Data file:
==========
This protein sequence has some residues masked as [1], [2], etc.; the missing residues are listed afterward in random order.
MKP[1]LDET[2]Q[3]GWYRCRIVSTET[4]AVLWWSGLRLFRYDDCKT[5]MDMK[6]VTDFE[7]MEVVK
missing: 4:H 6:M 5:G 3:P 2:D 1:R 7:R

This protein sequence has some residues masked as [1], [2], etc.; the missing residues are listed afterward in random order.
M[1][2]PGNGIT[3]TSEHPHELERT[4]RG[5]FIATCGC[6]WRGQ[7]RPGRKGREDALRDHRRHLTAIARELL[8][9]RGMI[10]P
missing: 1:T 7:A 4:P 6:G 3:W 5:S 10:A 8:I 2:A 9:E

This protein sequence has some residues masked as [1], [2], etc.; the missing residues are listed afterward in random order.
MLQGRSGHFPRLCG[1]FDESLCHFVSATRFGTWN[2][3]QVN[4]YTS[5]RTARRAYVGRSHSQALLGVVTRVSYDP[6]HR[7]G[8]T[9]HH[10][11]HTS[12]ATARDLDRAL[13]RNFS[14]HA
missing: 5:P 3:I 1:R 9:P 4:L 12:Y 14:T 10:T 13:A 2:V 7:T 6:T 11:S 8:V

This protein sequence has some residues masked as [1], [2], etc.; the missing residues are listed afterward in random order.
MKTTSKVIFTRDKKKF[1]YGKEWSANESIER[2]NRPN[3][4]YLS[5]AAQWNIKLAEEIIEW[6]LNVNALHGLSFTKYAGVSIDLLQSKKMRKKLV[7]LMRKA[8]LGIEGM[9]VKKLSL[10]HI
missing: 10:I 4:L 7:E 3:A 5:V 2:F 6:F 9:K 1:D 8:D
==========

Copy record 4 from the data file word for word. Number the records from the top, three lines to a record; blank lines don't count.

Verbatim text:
This protein sequence has some residues masked as [1], [2], etc.; the missing residues are listed afterward in random order.
MKTTSKVIFTRDKKKF[1]YGKEWSANESIER[2]NRPN[3][4]YLS[5]AAQWNIKLAEEIIEW[6]LNVNALHGLSFTKYAGVSIDLLQSKKMRKKLV[7]LMRKA[8]LGIEGM[9]VKKLSL[10]HI
missing: 10:I 4:L 7:E 3:A 5:V 2:F 6:F 9:K 1:D 8:D